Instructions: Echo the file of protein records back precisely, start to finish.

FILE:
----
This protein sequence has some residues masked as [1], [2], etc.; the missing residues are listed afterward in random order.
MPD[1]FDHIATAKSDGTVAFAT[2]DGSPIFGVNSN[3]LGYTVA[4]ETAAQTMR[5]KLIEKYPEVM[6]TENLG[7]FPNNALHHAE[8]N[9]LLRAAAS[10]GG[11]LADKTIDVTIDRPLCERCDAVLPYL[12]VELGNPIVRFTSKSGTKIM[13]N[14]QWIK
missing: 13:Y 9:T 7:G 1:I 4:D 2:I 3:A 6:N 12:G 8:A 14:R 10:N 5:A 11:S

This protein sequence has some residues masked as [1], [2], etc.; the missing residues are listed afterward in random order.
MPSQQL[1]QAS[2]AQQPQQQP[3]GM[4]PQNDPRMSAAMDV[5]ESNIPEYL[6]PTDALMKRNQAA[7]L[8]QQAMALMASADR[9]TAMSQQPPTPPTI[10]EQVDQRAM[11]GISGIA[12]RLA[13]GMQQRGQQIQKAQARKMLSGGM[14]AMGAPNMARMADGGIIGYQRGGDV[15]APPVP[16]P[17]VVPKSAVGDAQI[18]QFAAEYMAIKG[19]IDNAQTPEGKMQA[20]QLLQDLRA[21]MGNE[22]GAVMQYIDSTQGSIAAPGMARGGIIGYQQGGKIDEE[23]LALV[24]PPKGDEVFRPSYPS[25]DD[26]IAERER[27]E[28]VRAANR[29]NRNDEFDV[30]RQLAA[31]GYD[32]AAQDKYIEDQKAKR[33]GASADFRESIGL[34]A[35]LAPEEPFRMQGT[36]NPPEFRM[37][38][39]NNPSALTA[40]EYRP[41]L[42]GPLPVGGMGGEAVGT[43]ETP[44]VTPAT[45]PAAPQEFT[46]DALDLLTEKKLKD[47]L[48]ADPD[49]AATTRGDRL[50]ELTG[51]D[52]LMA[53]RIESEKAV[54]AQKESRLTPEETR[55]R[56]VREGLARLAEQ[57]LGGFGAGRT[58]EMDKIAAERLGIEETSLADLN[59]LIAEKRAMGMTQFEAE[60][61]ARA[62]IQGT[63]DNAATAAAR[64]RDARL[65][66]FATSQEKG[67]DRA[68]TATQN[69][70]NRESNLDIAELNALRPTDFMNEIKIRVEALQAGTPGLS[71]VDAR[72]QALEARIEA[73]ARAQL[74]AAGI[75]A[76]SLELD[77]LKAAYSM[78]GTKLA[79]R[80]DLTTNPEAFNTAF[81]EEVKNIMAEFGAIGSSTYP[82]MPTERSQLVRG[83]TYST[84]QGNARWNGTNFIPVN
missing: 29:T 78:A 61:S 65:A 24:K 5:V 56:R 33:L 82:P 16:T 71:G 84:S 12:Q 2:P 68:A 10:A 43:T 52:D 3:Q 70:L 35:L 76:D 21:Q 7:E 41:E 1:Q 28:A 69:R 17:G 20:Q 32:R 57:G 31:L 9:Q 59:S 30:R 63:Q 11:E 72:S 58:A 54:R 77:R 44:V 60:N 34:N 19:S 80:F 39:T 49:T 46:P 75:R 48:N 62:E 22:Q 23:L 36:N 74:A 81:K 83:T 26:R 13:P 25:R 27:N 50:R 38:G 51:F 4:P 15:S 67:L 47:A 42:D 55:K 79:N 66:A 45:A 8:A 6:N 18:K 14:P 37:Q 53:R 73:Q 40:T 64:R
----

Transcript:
This protein sequence has some residues masked as [1], [2], etc.; the missing residues are listed afterward in random order.
MPD[1]FDHIATAKSDGTVAFAT[2]DGSPIFGVNSN[3]LGYTVA[4]ETAAQTMR[5]KLIEKYPEVM[6]TENLG[7]FPNNALHHAE[8]N[9]LLRAAAS[10]GG[11]LADKTIDVTIDRPLCERCDAVLPYL[12]VELGNPIVRFTSKSGTKIM[13]N[14]QWIK
missing: 13:Y 9:T 7:G 1:I 4:D 2:I 3:A 6:N 12:G 8:A 14:R 10:N 5:A 11:S

This protein sequence has some residues masked as [1], [2], etc.; the missing residues are listed afterward in random order.
MPSQQL[1]QAS[2]AQQPQQQP[3]GM[4]PQNDPRMSAAMDV[5]ESNIPEYL[6]PTDALMKRNQAA[7]L[8]QQAMALMASADR[9]TAMSQQPPTPPTI[10]EQVDQRAM[11]GISGIA[12]RLA[13]GMQQRGQQIQKAQARKMLSGGM[14]AMGAPNMARMADGGIIGYQRGGDV[15]APPVP[16]P[17]VVPKSAVGDAQI[18]QFAAEYMAIKG[19]IDNAQTPEGKMQA[20]QLLQDLRA[21]MGNE[22]GAVMQYIDSTQGSIAAPGMARGGIIGYQQGGKIDEE[23]LALV[24]PPKGDEVFRPSYPS[25]DD[26]IAERER[27]E[28]VRAANR[29]NRNDEFDV[30]RQLAA[31]GYD[32]AAQDKYIEDQKAKR[33]GASADFRESIGL[34]A[35]LAPEEPFRMQGT[36]NPPEFRM[37][38][39]NNPSALTA[40]EYRP[41]L[42]GPLPVGGMGGEAVGT[43]ETP[44]VTPAT[45]PAAPQEFT[46]DALDLLTEKKLKD[47]L[48]ADPD[49]AATTRGDRL[50]ELTG[51]D[52]LMA[53]RIESEKAV[54]AQKESRLTPEETR[55]R[56]VREGLARLAEQ[57]LGGFGAGRT[58]EMDKIAAERLGIEETSLADLN[59]LIAEKRAMGMTQFEAE[60][61]ARA[62]IQGT[63]DNAATAAAR[64]RDARL[65][66]FATSQEKG[67]DRA[68]TATQN[69][70]NRESNLDIAELNALRPTDFMNEIKIRVEALQAGTPGLS[71]VDAR[72]QALEARIEA[73]ARAQL[74]AAGI[75]A[76]SLELD[77]LKAAYSM[78]GTKLA[79]R[80]DLTTNPEAFNTAF[81]EEVKNIMAEFGAIGSSTYP[82]MPTERSQLVRG[83]TYST[84]QGNARWNGTNFIPVN
missing: 29:T 78:A 61:S 65:A 24:K 5:V 56:R 33:L 82:P 16:T 71:G 84:S 12:Q 2:P 68:A 10:A 43:T 52:D 3:Q 70:L 35:L 76:D 21:Q 7:E 41:E 1:Q 28:A 69:R 17:G 20:Q 32:R 57:G 31:L 9:Q 59:S 30:R 63:Q 11:E 72:S 58:A 54:R 77:R 44:V 60:N 34:N 19:S 80:F 39:T 49:T 46:P 75:R 48:N 62:E 22:Q 23:L 36:N 74:A 81:K 83:T 26:R 13:P 25:R 27:N 50:R 38:G 51:F 4:P 15:S 67:L 47:A 42:D 55:K 79:N 66:A 45:A 8:A 6:N 18:K 14:P 37:Q 53:R 73:Q 40:T 64:R